Formula 1’s plans to host 19 grands prix in five months could mean a change to the tyre rule with Pirelli offering a “standard allocation” across the board.
Pirelli offer all the teams three different compounds of dry tyres for each race weekend with the drivers chosing how many of each compound they want.
This year, though, Formula 1 is having to make allowances for what will be a crazy schedule with F1 chief Chase Carey wanting 19 races run from the start of July until the middle of December.
In order to make life a little easier for Pirelli, the tyre manufacturer will offer a standard allocation to all 20 drivers.
Pirelli F1 chief Mario Isola told Autosport: “If we have the first part of the season in Europe and then we move to Asia, and America, in a very short period, it means that for production, it will be quite a busy period.
“We probably have to produce something in the region of roughly 35,000 tyres in probably a couple of months, not in one year. You can imagine the impact on production. That is quite big.
“We are having discussion with the teams.
“And I have to say that they are quite flexible in order to find sensible solutions like, for example, a standard allocation or some flexibility in this respect to be ready to supply in a very short period of time.”
Isola is confident the teams won’t have an issue receiving a standard allocation across the board.
“I believe that it’s feasible, considering that everybody’s interested in restarting the season, and make everything possible in order to have the best solution,” Isola said.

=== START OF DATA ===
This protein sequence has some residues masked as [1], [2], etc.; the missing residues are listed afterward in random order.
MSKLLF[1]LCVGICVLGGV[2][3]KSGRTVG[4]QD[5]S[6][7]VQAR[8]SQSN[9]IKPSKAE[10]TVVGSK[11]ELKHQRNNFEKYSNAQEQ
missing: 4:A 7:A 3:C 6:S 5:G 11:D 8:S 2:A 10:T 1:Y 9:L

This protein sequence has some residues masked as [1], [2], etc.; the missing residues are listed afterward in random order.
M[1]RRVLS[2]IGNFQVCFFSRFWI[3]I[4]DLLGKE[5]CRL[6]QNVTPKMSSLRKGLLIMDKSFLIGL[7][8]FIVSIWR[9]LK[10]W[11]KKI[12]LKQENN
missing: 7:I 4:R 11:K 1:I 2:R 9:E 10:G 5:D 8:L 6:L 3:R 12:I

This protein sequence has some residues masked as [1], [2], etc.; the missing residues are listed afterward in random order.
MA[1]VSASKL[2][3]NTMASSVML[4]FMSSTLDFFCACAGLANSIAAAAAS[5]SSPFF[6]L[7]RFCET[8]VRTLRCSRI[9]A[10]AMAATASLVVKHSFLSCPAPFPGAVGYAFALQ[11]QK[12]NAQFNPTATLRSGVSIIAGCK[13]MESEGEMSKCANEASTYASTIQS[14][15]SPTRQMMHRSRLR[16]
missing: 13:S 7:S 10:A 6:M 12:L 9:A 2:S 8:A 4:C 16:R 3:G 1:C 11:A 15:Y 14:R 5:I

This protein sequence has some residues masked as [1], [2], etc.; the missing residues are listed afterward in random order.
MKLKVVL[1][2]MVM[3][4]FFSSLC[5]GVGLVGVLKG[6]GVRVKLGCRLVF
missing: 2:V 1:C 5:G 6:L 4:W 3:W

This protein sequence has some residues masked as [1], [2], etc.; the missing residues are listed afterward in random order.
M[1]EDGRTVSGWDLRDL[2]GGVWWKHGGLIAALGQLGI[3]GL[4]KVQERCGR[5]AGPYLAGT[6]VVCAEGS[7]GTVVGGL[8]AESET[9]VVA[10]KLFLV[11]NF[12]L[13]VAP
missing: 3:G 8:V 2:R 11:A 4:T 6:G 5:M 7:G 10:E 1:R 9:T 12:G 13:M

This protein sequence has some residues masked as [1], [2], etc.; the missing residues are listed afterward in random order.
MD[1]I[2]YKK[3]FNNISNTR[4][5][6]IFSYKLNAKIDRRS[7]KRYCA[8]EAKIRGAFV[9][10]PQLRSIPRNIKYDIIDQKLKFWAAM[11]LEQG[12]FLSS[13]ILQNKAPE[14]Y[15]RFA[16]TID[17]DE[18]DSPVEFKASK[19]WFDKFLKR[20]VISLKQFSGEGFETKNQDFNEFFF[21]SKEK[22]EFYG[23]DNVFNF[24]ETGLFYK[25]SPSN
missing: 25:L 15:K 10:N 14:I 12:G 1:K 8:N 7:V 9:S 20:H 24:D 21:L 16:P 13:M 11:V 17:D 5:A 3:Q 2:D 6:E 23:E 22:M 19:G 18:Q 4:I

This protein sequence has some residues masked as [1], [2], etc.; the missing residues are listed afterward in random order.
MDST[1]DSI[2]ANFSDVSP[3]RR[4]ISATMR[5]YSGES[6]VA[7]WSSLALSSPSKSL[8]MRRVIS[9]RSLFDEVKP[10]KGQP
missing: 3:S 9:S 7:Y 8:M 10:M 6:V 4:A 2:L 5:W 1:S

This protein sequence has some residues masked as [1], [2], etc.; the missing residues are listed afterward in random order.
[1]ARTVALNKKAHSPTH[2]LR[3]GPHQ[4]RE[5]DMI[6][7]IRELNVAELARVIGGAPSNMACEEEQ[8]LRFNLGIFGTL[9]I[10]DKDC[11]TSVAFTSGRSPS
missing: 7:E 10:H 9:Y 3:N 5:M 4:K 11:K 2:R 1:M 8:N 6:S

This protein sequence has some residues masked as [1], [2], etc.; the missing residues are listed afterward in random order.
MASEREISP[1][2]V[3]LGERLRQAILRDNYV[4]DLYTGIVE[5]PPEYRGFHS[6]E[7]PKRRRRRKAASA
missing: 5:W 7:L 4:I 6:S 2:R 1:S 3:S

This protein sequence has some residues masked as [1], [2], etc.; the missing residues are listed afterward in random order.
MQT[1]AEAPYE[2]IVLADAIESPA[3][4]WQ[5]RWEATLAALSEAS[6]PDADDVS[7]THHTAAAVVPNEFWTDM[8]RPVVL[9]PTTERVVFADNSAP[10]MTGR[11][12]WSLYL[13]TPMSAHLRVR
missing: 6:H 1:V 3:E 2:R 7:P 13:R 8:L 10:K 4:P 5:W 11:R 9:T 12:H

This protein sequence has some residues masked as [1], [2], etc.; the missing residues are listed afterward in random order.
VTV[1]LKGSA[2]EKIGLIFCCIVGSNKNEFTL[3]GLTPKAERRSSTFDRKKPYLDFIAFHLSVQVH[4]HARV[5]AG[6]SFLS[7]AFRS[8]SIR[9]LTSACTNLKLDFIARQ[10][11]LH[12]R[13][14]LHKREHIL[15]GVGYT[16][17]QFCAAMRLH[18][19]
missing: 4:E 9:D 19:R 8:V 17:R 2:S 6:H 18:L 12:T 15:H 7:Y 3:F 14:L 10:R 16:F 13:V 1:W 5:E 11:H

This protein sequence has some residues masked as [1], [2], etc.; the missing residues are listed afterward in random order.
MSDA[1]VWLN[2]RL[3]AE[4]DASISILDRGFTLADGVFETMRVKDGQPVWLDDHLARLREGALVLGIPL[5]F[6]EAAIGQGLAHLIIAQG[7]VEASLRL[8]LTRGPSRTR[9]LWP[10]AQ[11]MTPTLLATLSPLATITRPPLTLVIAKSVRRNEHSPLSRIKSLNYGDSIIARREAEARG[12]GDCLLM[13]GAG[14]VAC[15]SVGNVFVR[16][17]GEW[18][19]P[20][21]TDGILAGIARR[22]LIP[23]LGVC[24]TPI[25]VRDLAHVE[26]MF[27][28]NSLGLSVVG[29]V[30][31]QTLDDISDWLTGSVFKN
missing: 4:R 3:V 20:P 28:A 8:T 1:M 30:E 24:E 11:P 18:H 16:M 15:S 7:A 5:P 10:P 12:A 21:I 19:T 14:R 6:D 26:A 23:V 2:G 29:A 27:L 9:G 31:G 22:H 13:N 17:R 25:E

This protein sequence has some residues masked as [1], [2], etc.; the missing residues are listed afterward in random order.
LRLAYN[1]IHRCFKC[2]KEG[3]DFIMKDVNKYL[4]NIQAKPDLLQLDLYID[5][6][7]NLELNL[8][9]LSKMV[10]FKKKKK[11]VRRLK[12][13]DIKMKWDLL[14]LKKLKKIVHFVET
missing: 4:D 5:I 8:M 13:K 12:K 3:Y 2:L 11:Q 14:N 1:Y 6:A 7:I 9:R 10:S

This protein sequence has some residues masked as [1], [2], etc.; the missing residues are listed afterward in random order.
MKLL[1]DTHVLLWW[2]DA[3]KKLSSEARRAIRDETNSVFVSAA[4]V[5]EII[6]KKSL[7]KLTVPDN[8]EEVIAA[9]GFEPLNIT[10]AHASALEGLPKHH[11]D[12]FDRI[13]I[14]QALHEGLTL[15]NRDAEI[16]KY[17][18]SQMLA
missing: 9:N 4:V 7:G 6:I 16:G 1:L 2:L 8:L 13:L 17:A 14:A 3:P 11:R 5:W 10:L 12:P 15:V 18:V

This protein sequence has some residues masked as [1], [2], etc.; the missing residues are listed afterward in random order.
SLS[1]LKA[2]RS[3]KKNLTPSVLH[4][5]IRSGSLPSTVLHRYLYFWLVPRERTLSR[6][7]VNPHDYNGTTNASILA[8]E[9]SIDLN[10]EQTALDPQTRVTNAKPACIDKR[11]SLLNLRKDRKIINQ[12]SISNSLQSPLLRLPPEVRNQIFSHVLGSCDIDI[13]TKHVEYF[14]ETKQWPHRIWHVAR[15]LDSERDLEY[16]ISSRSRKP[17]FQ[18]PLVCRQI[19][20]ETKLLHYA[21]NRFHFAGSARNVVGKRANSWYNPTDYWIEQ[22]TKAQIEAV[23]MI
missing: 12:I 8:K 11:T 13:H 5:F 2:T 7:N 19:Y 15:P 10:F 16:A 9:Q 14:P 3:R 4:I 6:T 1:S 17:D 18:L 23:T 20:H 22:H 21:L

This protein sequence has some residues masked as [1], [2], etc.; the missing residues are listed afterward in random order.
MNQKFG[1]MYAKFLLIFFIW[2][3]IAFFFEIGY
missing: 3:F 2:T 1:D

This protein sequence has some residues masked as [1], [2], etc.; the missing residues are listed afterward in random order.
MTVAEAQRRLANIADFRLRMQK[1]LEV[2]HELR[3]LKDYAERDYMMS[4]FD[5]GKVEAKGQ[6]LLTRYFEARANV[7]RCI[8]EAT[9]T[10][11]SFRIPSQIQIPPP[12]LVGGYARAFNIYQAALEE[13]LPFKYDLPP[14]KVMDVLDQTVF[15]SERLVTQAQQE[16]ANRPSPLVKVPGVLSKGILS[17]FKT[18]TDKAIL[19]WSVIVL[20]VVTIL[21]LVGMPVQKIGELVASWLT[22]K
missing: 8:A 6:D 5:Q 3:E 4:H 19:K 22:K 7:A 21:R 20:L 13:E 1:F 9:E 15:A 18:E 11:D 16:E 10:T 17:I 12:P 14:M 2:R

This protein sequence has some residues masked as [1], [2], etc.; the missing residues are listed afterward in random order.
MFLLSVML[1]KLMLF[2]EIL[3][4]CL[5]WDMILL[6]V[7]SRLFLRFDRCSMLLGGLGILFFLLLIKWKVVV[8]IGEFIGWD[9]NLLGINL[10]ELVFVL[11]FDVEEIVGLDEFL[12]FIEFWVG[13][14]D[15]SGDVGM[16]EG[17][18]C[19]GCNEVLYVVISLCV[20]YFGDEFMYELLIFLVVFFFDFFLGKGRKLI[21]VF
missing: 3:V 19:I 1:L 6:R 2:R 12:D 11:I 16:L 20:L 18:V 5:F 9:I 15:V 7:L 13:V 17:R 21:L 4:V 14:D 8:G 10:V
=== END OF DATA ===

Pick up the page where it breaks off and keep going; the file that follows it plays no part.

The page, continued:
“I don’t see an issue with that. We are still happy to leave the choice to the teams, if it is possible. It depends on how much in advance we have the information of the events.
“I don’t think that the standard allocation is freezing any different strategy, because you know that with the current system, we have some sets that have to be returned after each free practice and so on.
“We are not saying that each team has to return the same number of tyres or same type of tyres and so on.
“They will have the same allocation at the beginning of the event, but then they can end up with a different allocation for qualifying and the race. That is what happens today.
“If I look at the last year, we had teams are choosing different sets of tyres, different compounds, but then they converge for qualifying and the race to have more or less the same allocation.
“I don’t think there is a real issue with that.”